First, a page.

It’s me, hi, I’m the problem, it’s me – is what I hear AI whispering into my ear at night as it infiltrates every single aspect of my daily life. Rendering me completely incapable of deciphering what is real and what is a shockingly good deep fake.

Ok, I might be being dramatic. But then again. I might not.

We’ve heard Ariana Grande singing Drake songs, Rihanna dueting with Beyonce and The Weeknd lending his vocals to a whole new song he’s never even heard of. We’ve seen Trump getting dragged through the streets of NYC by the authorities and Pope Francis dressed like a roadman in a pristine white puffer jacket. Except we haven’t, because it’s all been artificially generated.

AI is writing our emails, presenting our news, printing photos of people who don’t even exist and creating award-winning art out of thin air. It’s even prompted the morally ambiguous Mr Musk to sign a letter describing it as “posing a profound risk to humanity.” Yikes.

Yep. There’s no denying that AI is something we need to pay attention to. Especially if you work in the creative sector.

Just three months ago I furtively raised my head above the Copywriting parapet LIVE on Radio Nottingham and chuckled confidently that I didn’t think creatives had anything to fear from ChatGPT. Well, as I sit and overhear someone explain how they’ve written “a very good” complete novel via ChatGPT in under 10 minutes – who’s the one laughing now?

Well still me. Because spoiler alert, I read the novel and it is in fact not very good. Like at all. Sorry Mr Robot Conan-Doyle, it’s not your fault. It’s just that authentic creativity and critical thought are uniquely human qualities. They are not machine-made.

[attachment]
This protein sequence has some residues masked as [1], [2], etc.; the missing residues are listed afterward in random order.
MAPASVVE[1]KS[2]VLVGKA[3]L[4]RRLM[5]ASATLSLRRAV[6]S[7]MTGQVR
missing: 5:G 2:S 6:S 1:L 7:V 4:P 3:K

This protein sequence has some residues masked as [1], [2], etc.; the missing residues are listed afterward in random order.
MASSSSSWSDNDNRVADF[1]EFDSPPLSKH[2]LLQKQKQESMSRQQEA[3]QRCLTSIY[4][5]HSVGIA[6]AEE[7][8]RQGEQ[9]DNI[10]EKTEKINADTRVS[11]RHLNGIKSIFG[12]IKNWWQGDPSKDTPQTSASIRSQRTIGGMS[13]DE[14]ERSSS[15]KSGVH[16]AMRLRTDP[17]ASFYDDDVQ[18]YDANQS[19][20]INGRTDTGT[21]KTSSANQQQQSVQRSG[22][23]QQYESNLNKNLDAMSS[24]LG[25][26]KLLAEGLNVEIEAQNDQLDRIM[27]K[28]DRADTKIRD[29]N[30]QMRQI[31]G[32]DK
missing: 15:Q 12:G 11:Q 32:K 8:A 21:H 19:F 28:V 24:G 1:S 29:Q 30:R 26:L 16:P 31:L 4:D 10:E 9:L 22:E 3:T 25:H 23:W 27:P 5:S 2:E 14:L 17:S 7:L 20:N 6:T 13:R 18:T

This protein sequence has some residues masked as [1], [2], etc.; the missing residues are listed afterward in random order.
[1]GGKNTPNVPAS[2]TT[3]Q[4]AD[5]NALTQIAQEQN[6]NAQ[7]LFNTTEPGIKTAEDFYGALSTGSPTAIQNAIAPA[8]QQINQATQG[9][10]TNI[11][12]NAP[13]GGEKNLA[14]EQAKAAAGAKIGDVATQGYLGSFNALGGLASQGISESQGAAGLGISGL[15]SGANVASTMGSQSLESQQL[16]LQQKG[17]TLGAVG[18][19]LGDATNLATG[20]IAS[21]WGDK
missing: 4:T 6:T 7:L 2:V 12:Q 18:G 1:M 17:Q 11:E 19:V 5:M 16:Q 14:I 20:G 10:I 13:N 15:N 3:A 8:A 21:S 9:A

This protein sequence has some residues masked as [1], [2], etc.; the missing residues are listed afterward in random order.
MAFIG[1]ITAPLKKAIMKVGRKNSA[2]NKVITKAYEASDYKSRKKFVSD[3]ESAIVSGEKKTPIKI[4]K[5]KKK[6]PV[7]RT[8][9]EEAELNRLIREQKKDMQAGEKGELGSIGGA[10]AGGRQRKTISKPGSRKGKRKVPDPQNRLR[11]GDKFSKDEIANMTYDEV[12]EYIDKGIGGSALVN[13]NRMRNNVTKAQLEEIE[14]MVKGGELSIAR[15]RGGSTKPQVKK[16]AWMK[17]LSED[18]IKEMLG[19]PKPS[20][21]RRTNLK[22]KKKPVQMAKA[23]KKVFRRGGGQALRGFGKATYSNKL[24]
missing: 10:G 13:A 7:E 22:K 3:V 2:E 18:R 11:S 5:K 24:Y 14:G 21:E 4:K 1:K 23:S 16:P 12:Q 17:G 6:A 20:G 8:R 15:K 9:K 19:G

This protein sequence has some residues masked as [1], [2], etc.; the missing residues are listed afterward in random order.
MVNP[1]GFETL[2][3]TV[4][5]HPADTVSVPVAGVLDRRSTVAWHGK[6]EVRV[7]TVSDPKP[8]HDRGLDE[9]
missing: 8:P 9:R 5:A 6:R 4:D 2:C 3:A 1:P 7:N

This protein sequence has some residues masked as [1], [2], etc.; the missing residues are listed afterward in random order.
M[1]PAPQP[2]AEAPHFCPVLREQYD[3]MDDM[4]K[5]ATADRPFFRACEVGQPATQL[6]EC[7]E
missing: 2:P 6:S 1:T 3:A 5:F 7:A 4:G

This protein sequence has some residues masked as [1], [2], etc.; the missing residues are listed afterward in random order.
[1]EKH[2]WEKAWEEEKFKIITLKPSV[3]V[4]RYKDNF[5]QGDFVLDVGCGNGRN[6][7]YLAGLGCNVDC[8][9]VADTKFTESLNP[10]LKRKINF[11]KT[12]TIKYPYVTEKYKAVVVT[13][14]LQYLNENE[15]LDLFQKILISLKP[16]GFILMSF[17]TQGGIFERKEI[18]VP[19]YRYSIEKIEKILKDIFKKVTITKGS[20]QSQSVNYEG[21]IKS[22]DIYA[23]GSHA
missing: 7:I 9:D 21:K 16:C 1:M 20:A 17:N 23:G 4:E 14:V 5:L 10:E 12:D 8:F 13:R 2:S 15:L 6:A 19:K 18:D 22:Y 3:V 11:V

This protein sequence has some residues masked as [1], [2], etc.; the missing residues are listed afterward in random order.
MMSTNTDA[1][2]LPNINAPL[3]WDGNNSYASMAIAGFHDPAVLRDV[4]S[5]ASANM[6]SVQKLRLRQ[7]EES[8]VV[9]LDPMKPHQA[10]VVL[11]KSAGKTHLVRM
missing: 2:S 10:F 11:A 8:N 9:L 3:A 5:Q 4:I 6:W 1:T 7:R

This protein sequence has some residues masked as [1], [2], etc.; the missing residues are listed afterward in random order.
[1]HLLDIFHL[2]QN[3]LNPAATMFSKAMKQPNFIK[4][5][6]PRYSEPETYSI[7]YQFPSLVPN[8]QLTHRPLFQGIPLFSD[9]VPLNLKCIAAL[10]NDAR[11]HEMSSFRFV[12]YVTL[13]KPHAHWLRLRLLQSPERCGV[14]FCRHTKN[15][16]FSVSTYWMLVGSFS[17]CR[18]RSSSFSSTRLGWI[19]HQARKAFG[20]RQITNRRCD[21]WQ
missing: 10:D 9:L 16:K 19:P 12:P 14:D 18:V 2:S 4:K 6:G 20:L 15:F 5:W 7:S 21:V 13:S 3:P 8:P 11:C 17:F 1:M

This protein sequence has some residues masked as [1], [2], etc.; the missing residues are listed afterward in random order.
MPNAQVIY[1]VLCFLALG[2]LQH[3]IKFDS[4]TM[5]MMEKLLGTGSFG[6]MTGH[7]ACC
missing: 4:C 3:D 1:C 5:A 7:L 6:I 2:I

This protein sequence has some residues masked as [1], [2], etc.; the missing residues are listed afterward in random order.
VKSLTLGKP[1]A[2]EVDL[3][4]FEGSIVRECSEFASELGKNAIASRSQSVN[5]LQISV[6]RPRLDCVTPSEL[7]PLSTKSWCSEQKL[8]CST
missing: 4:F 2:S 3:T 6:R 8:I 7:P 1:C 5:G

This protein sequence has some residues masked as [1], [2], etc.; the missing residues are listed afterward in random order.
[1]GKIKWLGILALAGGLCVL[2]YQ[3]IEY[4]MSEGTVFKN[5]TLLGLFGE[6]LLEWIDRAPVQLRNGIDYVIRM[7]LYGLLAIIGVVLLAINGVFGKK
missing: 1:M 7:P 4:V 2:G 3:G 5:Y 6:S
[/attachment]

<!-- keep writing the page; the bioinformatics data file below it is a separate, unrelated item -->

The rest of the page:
This begs the question. When we dig beneath the surface-level applause of streamlined efficiencies, what can AI actually deliver when it comes to quality creative assets? As I’m a copywriter writing this for a creative agency, this blog can only give its perspective on the small slice of AI pie that impacts my day-to-day. So, in this instalment, we’ll look at the beast that is ChatGPT as a use-case scenario. In the meantime, I’ll work on getting some insights from the amazing Pistachio creative team on what capabilities AI has when it comes to graphic design and imagery.

But first things first, here is a made-up quote taken straight from the hypothetical mouth of a fictitious business owner (but based on a number of very real, human business owners):

“ChatGPT helps speed up efficiencies and productivity, allowing us to work quicker and leaner – and still with the same quality of work”

This sentiment is the dish du jour when it comes to praising the attributes of ChatGPT. Businesses and agency owners alike are posting about it in droves on LinkedIn. Stating how much money and time the platform can save when it comes to writing content. Well, ethical issues of laying off hundreds and thousands of talented staff aside, I too was drawn into this assumption. So, I decided to try and utilise ChatGPT to help speed up my working day.